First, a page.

The 87th annual Texas Relays will certainly go down as one of the most memorable of all time, as competitors set 15 records during the four-day meet.
One such record was set by sophomore throwing sensation Ryan Crouser, who picked up right where he left off in his national championship-winning indoor season. Crouser improved the school record he already owned in the shot put with a toss of 69 feet, 9.5 inches. The mark also hit a Texas Relays record.
Crouser threw a personal best Saturday, this time in the discus. His throw of 199 feet, 4 inches, won him fifth place in a deep field.
Relatively unknown freshman hurdler Spencer Dunkerley-Offor enjoyed a successful meet also, finishing fifth in the 110-meter hurdles with a time of 13.90. Senior distance runner John McNamara finished seventh place in the mile with a time of 4:08.95.
The women responded enthusiastically to their first challenge of the season. The team captured four first-place finishes en route to winning the meet’s “Most Outstanding University/College Team” award.
Senior hurdler Danielle Dowie fed off the energy of the home crowd Friday to finish first in the 400-meter hurdles. Her time of 57.52 edged LSU’s Nikita Tracy by a mere 0.01 seconds, but Dowie did not appear phased by the close call.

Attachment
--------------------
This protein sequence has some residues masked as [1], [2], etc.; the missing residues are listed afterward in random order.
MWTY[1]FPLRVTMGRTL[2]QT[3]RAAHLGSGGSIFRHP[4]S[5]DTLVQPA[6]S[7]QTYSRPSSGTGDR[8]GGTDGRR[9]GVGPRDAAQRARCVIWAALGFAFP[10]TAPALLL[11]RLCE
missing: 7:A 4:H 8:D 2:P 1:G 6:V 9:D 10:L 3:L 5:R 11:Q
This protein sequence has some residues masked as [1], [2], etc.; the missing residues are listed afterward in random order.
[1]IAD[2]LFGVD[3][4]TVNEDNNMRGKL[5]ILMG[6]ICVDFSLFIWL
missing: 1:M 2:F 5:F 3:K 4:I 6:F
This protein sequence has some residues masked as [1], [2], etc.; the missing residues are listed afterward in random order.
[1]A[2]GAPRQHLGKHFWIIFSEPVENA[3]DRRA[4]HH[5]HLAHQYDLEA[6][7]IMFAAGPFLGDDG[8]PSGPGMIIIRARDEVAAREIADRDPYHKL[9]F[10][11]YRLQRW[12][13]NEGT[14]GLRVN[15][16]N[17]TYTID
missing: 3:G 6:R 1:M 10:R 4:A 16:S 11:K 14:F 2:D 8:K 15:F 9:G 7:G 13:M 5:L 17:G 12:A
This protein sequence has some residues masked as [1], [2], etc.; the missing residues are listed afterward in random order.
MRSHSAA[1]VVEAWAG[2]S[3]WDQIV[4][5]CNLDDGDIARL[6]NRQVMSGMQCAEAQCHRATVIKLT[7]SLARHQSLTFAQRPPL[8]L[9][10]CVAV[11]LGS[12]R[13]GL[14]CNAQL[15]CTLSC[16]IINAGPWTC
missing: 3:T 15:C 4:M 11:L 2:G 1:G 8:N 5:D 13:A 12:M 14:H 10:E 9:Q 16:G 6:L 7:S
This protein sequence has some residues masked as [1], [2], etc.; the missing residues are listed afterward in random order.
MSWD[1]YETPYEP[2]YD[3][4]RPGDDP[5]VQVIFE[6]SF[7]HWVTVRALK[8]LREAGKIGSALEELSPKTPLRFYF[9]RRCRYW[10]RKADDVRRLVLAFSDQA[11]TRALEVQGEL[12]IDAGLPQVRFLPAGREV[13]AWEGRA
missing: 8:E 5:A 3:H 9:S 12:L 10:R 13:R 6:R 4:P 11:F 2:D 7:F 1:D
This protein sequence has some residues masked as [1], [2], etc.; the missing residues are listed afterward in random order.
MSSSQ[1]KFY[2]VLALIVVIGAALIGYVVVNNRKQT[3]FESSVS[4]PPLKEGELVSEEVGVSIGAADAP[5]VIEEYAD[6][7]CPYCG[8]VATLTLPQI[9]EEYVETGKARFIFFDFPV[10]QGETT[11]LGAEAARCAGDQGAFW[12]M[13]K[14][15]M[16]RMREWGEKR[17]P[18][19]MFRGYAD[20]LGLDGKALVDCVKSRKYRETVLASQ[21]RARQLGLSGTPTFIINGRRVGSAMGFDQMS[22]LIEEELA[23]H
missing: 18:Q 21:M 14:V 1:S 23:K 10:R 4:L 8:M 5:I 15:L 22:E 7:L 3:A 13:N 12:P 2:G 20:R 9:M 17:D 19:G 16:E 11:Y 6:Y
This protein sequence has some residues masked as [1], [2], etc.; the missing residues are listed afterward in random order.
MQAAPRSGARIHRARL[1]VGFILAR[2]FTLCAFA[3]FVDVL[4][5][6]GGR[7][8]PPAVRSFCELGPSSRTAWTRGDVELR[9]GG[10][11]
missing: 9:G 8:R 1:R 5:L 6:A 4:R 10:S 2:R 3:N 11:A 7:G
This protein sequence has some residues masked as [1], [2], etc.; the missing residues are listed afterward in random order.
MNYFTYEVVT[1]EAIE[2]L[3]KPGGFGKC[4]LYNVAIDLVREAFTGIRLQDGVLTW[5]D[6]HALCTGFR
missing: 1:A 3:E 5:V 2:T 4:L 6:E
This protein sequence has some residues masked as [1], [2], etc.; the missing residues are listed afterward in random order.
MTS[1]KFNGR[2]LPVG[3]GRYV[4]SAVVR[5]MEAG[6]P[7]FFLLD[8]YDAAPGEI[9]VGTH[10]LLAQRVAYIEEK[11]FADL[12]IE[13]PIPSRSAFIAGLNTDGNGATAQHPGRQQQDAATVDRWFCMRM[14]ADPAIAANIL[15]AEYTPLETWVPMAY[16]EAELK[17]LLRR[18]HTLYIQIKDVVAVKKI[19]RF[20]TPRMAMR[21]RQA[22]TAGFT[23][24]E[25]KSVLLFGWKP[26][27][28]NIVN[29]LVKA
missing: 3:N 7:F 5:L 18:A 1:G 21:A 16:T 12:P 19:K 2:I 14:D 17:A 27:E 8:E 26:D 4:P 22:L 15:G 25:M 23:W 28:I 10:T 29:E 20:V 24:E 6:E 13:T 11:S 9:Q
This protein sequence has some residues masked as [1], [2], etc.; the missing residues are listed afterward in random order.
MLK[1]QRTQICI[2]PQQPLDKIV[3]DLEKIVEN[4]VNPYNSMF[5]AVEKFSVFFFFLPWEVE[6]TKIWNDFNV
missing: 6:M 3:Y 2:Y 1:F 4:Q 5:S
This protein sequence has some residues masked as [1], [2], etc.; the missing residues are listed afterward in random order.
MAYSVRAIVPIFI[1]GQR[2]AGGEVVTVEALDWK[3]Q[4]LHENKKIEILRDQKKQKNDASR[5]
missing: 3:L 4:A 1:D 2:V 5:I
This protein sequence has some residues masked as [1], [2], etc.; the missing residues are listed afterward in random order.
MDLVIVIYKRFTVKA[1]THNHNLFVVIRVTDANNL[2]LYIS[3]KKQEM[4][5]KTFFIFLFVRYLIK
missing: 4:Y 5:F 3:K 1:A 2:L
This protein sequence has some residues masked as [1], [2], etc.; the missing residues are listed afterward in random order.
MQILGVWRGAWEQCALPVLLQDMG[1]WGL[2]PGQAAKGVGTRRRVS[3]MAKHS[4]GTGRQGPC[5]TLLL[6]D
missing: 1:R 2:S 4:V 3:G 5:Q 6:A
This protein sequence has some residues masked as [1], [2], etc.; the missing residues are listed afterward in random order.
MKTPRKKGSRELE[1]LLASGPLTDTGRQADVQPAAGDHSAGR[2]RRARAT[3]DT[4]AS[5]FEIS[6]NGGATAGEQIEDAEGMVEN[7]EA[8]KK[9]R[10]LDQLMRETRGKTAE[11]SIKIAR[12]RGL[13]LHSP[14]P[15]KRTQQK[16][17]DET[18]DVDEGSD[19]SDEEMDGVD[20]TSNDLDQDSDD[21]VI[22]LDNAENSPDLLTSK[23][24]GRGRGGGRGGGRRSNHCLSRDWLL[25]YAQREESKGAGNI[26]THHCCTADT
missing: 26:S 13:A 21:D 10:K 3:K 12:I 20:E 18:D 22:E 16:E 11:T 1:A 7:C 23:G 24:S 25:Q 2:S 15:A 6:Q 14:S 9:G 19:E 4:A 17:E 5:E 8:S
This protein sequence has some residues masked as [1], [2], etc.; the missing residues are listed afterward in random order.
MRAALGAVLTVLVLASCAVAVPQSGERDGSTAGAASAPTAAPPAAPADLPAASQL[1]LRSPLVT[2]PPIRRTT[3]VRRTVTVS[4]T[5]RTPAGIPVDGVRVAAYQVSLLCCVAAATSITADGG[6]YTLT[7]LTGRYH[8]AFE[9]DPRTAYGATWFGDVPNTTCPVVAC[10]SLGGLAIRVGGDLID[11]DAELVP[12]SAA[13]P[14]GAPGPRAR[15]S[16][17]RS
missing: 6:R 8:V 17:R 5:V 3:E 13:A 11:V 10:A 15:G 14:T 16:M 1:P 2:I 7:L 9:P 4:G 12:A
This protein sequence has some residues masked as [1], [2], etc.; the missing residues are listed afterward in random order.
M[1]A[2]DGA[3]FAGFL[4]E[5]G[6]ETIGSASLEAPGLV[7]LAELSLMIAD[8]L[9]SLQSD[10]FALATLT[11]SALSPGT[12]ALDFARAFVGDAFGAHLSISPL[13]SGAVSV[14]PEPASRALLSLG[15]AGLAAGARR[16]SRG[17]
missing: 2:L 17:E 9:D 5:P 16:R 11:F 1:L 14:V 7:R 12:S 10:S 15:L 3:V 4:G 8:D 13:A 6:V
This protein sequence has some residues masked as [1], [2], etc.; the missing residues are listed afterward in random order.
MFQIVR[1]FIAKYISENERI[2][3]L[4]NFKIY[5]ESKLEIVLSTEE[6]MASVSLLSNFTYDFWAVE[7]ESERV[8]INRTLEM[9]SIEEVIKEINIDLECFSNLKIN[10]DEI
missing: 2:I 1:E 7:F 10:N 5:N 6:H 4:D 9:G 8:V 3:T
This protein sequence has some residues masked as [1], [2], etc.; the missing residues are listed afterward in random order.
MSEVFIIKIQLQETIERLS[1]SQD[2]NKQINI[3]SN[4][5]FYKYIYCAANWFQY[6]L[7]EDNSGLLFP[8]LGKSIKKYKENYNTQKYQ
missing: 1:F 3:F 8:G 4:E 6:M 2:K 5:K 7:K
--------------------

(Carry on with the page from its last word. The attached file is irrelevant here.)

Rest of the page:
“The last part wasn’t pretty, but winning doesn’t always have to be pretty,” Dowie said. “It was just a matter of getting back into a competitive mode.”
In what is becoming routine, sophomore pole vaulter Kaitlin Petrillose won first place in her event Friday night. Petrillose broke her own school record by clearing the bar of 4.5 meters. After securing first place, she set the bar to an NCAA record height of 4.62 meters. Petrillose’s third attempt at history saw her torso cross the mark, but a collective moan from the crowd accompanied the sophomore’s descent after her toes just brushed the bar off its mounts.
As temperatures rose Saturday, so did the Longhorns’ fever. Grabbing wins in the 4x200-meter relay, the 100-meters and the 1500-meters, Texas was not bothered by the weather.
“It feels good,” said junior sprinter Ashley Spencer, who helped propel Texas to second in the 4x100 and first place in the 4x200 and 4x400 relays. “The key to victory today was chemistry, trusting our teammates and just to run fast and have fun.”
The 4x400 relay — Texas’ specialty event — came just at meet’s close. The Longhorns jostled with Florida until the third leg when freshman sprinter Kendall Baisden pulled away from the pack.
“She’s a tough competitor,” Spencer said. “I can expect hard work from [Baisden] every single time.”
Baisden’s final burst allowed Spencer to carry the baton across the line and end Texas Relays with a win.
“It means a lot.” Spencer said. “This is our track, this is where we practice, this is where we put the hard work in.”